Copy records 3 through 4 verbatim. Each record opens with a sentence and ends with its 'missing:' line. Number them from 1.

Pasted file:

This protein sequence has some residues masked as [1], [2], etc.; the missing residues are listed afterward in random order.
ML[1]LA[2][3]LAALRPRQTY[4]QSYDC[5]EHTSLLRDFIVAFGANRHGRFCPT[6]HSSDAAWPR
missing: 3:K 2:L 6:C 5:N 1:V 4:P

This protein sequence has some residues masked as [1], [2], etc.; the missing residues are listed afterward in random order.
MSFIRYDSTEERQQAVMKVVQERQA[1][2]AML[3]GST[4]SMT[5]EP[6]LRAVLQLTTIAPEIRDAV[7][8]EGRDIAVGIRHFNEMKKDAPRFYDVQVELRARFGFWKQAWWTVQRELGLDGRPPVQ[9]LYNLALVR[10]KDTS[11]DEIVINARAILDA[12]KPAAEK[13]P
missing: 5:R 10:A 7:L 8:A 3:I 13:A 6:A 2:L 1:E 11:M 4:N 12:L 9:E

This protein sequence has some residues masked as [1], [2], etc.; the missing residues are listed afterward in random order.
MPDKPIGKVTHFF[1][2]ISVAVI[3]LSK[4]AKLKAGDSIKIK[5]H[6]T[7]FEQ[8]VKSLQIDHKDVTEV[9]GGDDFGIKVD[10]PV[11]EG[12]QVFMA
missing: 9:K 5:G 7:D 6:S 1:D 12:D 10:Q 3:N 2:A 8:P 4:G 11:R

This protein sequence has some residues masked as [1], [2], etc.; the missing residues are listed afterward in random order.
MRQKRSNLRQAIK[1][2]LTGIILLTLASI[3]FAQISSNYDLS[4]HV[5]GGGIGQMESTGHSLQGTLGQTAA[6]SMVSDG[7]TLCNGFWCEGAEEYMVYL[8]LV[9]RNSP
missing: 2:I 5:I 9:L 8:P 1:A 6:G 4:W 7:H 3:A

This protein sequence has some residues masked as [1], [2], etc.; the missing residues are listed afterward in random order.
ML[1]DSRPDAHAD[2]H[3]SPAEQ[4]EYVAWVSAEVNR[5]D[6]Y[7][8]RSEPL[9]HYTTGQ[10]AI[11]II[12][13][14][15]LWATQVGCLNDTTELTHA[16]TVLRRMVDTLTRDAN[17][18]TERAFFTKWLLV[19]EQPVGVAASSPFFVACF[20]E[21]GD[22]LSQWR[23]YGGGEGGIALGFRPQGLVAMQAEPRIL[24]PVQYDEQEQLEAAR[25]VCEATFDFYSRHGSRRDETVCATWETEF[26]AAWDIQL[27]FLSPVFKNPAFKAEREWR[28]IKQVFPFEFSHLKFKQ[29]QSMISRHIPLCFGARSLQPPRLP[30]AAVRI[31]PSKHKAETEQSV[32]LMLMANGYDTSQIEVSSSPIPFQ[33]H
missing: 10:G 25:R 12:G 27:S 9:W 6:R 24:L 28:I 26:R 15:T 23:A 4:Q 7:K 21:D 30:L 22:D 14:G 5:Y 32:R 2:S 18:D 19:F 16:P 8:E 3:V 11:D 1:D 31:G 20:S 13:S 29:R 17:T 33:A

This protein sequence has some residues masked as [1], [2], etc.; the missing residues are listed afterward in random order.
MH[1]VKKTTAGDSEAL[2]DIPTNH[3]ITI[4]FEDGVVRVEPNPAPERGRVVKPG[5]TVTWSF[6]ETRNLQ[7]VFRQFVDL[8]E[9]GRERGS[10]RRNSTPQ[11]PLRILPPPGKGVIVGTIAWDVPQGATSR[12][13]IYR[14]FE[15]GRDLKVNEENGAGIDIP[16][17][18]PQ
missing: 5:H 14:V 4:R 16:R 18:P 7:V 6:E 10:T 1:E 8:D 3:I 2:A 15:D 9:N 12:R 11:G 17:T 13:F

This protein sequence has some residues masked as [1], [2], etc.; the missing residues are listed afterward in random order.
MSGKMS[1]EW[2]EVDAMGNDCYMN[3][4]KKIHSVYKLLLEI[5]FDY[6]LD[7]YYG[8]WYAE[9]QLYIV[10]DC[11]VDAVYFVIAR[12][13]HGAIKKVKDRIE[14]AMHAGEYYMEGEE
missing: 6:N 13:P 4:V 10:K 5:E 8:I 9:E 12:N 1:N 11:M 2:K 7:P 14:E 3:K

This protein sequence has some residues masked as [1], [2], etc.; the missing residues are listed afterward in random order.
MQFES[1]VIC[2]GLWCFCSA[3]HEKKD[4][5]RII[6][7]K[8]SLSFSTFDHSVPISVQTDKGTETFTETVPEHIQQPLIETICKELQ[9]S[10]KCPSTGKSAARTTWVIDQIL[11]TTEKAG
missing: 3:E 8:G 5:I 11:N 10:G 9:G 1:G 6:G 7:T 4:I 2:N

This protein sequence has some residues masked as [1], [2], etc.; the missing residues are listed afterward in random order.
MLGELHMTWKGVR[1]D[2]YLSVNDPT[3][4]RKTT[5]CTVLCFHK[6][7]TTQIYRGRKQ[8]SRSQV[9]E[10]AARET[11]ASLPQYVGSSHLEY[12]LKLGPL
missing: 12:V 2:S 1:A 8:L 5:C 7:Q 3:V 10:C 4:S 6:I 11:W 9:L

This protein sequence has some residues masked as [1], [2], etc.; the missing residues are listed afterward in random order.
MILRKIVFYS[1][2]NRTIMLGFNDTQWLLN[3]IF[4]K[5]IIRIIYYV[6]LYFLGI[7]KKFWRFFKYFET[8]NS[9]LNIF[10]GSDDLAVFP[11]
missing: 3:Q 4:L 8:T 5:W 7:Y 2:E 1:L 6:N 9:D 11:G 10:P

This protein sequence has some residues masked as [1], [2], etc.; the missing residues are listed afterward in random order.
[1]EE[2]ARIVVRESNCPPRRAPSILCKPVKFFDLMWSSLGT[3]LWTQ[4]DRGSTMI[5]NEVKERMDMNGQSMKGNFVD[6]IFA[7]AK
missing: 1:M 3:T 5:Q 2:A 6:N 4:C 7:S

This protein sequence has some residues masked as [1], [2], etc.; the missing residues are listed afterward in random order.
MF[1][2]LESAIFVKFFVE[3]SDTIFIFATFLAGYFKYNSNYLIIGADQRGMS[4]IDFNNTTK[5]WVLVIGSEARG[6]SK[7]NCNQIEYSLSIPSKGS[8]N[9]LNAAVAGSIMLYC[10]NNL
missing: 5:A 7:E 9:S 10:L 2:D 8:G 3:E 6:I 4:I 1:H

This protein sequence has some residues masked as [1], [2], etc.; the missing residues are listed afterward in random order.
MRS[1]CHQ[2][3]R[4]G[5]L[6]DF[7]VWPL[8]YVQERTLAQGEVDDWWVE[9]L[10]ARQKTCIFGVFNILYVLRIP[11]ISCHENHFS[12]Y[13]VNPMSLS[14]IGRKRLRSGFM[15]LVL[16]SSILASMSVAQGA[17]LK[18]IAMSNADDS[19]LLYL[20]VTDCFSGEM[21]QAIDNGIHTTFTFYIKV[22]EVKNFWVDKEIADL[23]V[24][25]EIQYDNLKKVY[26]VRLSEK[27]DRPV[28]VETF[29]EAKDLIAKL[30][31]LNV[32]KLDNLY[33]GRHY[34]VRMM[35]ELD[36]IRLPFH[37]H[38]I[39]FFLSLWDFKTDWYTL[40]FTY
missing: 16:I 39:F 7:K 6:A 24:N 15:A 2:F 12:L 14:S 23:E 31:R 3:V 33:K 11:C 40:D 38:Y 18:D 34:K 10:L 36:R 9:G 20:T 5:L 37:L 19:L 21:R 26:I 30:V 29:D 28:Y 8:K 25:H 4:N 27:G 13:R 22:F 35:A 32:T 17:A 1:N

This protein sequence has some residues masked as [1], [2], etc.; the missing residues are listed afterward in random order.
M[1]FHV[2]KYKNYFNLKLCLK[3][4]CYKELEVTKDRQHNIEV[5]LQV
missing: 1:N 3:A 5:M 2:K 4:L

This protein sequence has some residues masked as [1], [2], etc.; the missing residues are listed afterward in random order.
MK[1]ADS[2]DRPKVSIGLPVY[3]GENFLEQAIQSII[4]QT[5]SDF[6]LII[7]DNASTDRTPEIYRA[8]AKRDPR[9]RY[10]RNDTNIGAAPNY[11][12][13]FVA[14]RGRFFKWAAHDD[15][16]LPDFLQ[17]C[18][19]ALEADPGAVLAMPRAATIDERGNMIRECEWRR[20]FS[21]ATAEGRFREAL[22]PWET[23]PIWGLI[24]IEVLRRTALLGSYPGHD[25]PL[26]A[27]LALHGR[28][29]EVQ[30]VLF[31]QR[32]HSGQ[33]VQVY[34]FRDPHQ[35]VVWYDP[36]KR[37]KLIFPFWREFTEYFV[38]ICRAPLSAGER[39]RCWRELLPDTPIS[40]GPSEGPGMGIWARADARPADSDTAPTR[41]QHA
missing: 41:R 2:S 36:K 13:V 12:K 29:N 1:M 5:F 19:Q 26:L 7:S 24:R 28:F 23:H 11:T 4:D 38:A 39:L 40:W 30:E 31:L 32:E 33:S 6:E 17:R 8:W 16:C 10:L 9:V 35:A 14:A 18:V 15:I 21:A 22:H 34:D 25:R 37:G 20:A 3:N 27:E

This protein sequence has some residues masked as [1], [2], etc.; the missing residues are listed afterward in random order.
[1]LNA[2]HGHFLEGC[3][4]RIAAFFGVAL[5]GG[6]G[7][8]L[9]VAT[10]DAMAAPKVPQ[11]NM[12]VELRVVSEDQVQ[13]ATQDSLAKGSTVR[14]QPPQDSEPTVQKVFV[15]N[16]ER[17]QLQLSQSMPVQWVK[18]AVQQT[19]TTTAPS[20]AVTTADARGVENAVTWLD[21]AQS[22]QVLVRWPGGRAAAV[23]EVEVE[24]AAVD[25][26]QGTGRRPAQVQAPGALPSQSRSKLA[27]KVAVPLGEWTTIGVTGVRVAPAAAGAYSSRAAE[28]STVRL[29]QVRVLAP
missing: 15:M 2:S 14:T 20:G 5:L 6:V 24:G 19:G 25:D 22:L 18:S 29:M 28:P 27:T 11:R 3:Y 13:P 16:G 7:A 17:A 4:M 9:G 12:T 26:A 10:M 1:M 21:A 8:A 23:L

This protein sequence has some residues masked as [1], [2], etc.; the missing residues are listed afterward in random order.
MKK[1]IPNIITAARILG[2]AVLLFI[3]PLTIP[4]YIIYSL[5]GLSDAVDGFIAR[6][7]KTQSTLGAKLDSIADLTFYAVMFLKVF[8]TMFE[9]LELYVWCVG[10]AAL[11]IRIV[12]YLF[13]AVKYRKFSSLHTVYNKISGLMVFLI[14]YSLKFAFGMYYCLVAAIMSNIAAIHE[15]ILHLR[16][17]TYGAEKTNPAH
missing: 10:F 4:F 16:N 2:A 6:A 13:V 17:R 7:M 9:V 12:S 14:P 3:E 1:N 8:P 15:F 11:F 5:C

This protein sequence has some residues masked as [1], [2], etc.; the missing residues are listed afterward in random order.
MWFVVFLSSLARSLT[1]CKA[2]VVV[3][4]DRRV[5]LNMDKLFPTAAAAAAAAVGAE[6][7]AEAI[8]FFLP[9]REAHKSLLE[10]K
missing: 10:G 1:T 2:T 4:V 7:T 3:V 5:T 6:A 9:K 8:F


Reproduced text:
This protein sequence has some residues masked as [1], [2], etc.; the missing residues are listed afterward in random order.
MPDKPIGKVTHFF[1][2]ISVAVI[3]LSK[4]AKLKAGDSIKIK[5]H[6]T[7]FEQ[8]VKSLQIDHKDVTEV[9]GGDDFGIKVD[10]PV[11]EG[12]QVFMA
missing: 9:K 5:G 7:D 6:S 1:D 12:D 10:Q 3:N 2:A 8:P 4:G 11:R

This protein sequence has some residues masked as [1], [2], etc.; the missing residues are listed afterward in random order.
MRQKRSNLRQAIK[1][2]LTGIILLTLASI[3]FAQISSNYDLS[4]HV[5]GGGIGQMESTGHSLQGTLGQTAA[6]SMVSDG[7]TLCNGFWCEGAEEYMVYL[8]LV[9]RNSP
missing: 2:I 5:I 9:L 8:P 1:A 6:G 4:W 7:H 3:A